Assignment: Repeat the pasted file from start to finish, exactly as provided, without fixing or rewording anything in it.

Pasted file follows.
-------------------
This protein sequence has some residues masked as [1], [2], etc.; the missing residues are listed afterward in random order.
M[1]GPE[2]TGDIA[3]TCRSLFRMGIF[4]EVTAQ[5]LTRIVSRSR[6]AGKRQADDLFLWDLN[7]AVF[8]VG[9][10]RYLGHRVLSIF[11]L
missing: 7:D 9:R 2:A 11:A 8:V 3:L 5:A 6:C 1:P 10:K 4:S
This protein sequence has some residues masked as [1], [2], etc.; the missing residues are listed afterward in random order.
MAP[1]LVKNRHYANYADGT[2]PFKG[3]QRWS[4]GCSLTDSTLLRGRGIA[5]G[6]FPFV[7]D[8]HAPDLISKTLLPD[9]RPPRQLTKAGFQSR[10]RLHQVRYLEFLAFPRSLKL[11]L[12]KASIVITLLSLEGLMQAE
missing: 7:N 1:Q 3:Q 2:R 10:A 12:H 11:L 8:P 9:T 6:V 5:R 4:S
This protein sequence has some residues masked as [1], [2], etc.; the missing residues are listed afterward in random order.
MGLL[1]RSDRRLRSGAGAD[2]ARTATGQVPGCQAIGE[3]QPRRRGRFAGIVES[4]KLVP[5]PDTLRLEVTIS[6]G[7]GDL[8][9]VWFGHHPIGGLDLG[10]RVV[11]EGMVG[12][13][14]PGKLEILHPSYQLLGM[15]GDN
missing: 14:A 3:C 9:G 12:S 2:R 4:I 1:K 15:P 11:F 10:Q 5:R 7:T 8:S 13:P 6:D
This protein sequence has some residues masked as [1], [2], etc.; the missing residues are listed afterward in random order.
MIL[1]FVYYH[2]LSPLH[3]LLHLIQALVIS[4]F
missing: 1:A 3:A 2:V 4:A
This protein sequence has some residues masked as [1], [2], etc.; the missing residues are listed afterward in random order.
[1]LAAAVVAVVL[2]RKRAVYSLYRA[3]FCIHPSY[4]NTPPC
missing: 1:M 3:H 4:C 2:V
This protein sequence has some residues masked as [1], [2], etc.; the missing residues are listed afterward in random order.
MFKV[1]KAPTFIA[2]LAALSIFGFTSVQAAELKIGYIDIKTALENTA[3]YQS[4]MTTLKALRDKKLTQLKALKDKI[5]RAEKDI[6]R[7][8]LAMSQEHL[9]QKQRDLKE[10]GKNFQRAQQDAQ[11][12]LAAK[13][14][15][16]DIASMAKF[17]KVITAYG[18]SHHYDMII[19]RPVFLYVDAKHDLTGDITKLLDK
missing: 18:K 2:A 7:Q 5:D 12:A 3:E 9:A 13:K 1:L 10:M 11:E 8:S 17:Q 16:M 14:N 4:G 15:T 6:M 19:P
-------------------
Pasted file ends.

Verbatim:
This protein sequence has some residues masked as [1], [2], etc.; the missing residues are listed afterward in random order.
M[1]GPE[2]TGDIA[3]TCRSLFRMGIF[4]EVTAQ[5]LTRIVSRSR[6]AGKRQADDLFLWDLN[7]AVF[8]VG[9][10]RYLGHRVLSIF[11]L
missing: 7:D 9:R 2:A 11:A 8:V 3:L 5:A 6:C 1:P 10:K 4:S
This protein sequence has some residues masked as [1], [2], etc.; the missing residues are listed afterward in random order.
MAP[1]LVKNRHYANYADGT[2]PFKG[3]QRWS[4]GCSLTDSTLLRGRGIA[5]G[6]FPFV[7]D[8]HAPDLISKTLLPD[9]RPPRQLTKAGFQSR[10]RLHQVRYLEFLAFPRSLKL[11]L[12]KASIVITLLSLEGLMQAE
missing: 7:N 1:Q 3:Q 2:R 10:A 12:H 11:L 8:P 9:T 6:V 5:R 4:S
This protein sequence has some residues masked as [1], [2], etc.; the missing residues are listed afterward in random order.
MGLL[1]RSDRRLRSGAGAD[2]ARTATGQVPGCQAIGE[3]QPRRRGRFAGIVES[4]KLVP[5]PDTLRLEVTIS[6]G[7]GDL[8][9]VWFGHHPIGGLDLG[10]RVV[11]EGMVG[12][13][14]PGKLEILHPSYQLLGM[15]GDN
missing: 14:A 3:C 9:G 12:S 2:R 4:I 1:K 15:P 11:F 10:Q 5:R 7:T 8:S 13:P 6:D
This protein sequence has some residues masked as [1], [2], etc.; the missing residues are listed afterward in random order.
MIL[1]FVYYH[2]LSPLH[3]LLHLIQALVIS[4]F
missing: 1:A 3:A 2:V 4:A
This protein sequence has some residues masked as [1], [2], etc.; the missing residues are listed afterward in random order.
[1]LAAAVVAVVL[2]RKRAVYSLYRA[3]FCIHPSY[4]NTPPC
missing: 1:M 3:H 4:C 2:V
This protein sequence has some residues masked as [1], [2], etc.; the missing residues are listed afterward in random order.
MFKV[1]KAPTFIA[2]LAALSIFGFTSVQAAELKIGYIDIKTALENTA[3]YQS[4]MTTLKALRDKKLTQLKALKDKI[5]RAEKDI[6]R[7][8]LAMSQEHL[9]QKQRDLKE[10]GKNFQRAQQDAQ[11][12]LAAK[13][14][15][16]DIASMAKF[17]KVITAYG[18]SHHYDMII[19]RPVFLYVDAKHDLTGDITKLLDK
missing: 18:K 2:A 7:Q 5:D 12:A 3:E 9:A 13:K 1:L 10:M 11:E 8:S 17:Q 16:M 14:N 4:G 15:T 6:M 19:P